The Swan Garden

The Swan Garden

by Anne Biggs


Publisher Paradigm Hall Press

Published in Literature & Fiction/Women's Fiction, Literature & Fiction/Contemporary, Literature & Fiction

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Book Description

The Swan Garden tells the story of a young woman who survives a brutal assault and rape, gives birth in a mother baby home, and the abuse she receives in the Magdalene Laundry. She finds a way to escape to a happier life, but is haunted by her past, and the daughter she was forced to give up.

Sample Chapter

The Arrival

Early, on the first Saturday of June, Mum came to my bedroom door, tapped lightly, then came in with a small tattered suitcase.

“You need to get some things together. You’re going away.” She stopped, then continued, “for a while, you know, until the baby comes.” She hesitated between words, like she forgot what she was supposed to say.

“No. Mum, you promised,” I said.

“I said I would do what I could. Your Da knows what is best. We must abide by what is decided. You need to be a good girl. Do what they say. You’ll be home in no time, back at school. You’ll have forgotten any of this ever happened.”

She left the suitcase, walking out of the room without another word, without any reassurance, without turning back to give me a sign of some kind. A sign that could say that I’d be all right, that I’d get through this. I ached from the betrayal.

I gathered together what I thought I might need, then took a quick look around. From a small jewelry box on top of the dresser, I pulled out a stained white string with a Sacred Heart medal attached to it. I slipped the necklace into the pocket of my skirt.

When I came down stairs, Monsignor sat at the table drinking tea with Da. Monsignor stood up to greet me, but Da walked out the front door, not bothering to look at me. I imagined he wanted me gone, so he could put this mess behind him. Later when asked at church, he could say, “It’s been seen to.”

Monsignor took my suitcase, then guided my arm to the car. Mum stood in the doorway, waiting, always waiting as usual. I took in the smell of the wild lavender that grew in the garden, even pinching off a white rosebud before getting into the car.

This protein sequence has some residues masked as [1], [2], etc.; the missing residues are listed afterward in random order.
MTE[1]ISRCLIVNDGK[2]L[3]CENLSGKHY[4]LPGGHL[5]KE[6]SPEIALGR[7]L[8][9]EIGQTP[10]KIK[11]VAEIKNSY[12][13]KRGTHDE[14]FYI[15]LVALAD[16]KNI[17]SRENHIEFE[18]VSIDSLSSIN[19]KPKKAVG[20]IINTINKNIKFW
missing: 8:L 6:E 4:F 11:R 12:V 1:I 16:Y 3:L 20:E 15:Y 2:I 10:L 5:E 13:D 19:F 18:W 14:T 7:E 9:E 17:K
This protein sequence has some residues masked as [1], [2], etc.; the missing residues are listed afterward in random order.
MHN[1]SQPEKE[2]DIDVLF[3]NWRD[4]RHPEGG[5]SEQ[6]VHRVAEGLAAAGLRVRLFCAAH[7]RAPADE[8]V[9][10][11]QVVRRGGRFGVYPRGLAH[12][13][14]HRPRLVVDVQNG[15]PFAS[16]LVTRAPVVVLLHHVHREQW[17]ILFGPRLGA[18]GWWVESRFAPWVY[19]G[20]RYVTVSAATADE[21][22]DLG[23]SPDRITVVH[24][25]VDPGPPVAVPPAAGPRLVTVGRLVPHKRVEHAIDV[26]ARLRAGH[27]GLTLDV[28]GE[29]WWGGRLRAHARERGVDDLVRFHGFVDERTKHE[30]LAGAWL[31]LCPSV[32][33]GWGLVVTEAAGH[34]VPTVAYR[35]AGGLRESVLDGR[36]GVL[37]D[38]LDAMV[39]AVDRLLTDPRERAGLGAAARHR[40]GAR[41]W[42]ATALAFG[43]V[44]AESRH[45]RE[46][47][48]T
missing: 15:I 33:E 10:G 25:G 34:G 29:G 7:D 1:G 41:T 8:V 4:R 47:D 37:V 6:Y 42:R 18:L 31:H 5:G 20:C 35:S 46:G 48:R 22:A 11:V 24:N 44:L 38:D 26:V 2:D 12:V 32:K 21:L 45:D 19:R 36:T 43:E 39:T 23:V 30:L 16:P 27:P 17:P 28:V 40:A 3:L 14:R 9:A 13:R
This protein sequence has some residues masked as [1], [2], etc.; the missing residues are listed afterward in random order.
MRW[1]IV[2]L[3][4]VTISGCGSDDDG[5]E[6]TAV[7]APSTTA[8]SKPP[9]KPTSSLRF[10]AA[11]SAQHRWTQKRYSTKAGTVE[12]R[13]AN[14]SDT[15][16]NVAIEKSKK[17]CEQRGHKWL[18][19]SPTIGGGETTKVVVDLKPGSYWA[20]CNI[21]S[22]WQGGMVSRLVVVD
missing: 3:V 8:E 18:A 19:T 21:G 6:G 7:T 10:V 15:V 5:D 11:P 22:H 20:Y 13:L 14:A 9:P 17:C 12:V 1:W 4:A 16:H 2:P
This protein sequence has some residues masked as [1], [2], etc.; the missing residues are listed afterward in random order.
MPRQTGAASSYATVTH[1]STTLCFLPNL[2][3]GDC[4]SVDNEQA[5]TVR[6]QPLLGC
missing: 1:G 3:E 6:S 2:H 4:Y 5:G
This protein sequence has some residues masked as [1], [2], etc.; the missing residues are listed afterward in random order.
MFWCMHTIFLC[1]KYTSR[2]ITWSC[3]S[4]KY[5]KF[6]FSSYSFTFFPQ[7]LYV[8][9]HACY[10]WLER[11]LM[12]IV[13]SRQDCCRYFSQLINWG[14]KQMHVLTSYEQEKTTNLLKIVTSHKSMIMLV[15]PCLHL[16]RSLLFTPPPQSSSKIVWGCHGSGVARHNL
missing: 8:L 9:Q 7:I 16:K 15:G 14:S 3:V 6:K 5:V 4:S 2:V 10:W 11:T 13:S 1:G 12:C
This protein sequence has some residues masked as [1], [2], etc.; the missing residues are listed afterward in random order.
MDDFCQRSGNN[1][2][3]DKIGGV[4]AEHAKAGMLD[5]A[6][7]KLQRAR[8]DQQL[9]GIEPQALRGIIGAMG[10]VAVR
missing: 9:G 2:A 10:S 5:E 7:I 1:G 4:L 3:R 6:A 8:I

I took my place in the back seat, while Monsignor handed me my suitcase, along with a sealed envelope. I brushed my hair from my face, fiddled with the latch. Neither Mum nor Da had said a word about how long I’d be gone, or when I’d be coming back.

I turned, looking back through the tinted car window, but the yard was empty. Da was nowhere to be seen. Mum stood alone in the doorway.

A small older woman, dressed in a dowdy blue smock, with her hair pulled back in a loose bun, opened the car door. I grasped the sealed envelope he gave me when I first got in the car, along with my suitcase. The frail woman guided me through the entry. As the door closed I heard the tires spin on the gravel, Monsignor had completed his responsibility. I had been dumped at the door. I looked around the opulent entry, very different from the outside of the building. The tile floors glistened a polished white. A staircase, with oiled wood, lead beyond what my eyes could see. A statue of the Sacred Heart stood centered on the crafted mahogany table, buffed to a bright shine.

“You can sit here,” she said softly, more like a whisper then a direction.

“Thank you.”

She glanced over, this woman with white sunken cheeks, and gave me a slight smile, nodded. She then leaned down and whispered into my ear.

“My name is Sara.”

“I’m Alice.”

“You’ll be just fine,” she said, patting my hand. “Mind your business, and do everything Reverend Mother tells you.”

“When do I get to go home?” I asked, looking back at Sara.

“You must be Alice Brennan?” The tall lean woman stood in the doorway of her office.

“Yes, ma’am.”

“Sara, get on with it. I’m too busy to have you dawdling about. You wait here until we’re done,” she said pointing to Sara, “then take her upstairs and get her settled in. Come on now.” She waved me through the doorway, “let’s be done with this.”

I handed her the folder and watched as she pulled the papers out, then went through them, one by one. From across the desk I smelled lye soap with a scant scent of roses. I saw that her square face fit perfectly into her black and white habit. Just above her head, a heavy wooden cross hung from the wall. I stared at the body of Jesus. Without moving a muscle, I made the sign of the cross. I could only hope someone would be listening.

“I see Monsignor’s been very thorough. You come from Meadow’s Glen.”

“Yes, ma’am, that’s in County Westmeath.”

“That was not a question.”

“I’m sorry.”

“You were attacked on the way home from school.”

“Yes, ma’am.”

“And your mum believed you? Never mind.” She tapped a small wooden ruler against her desk. “How far along are you?” She finally looked up at me, but instead of making eye contact, she stared at my belly.

“Three months past, maybe Ma’am”

“Your mother took you to the doctor, and he confirmed your pregnancy, but not the rape. So how do I know that you told the truth?”

I didn’t know how to respond. I slipped my hand into my pocket and fingered the Sacred Heart medal along with the wilted rose I snagged at the gate. Once again I stared up at the cross, but there was no sign that He had heard a word.

Reverend Mother got up from her desk came around and stood in front of me. She gripped the ruler in her hand, and I saw her knuckles whiten. She’s not spent much time in a garden, I thought. Though always clean, Mum’s hands were red and cracked during the cold winter months, and often filled with creases of dirt, buried deep from fall planting.

“Your parents signed you in, so you’re here until we decide otherwise. You will do everything I say. You do realize that you’ve sinned and that we’re here to help you earn forgiveness from God.” She looked at my face now, took the ruler up to my chin and ran it down until it rested on my belly.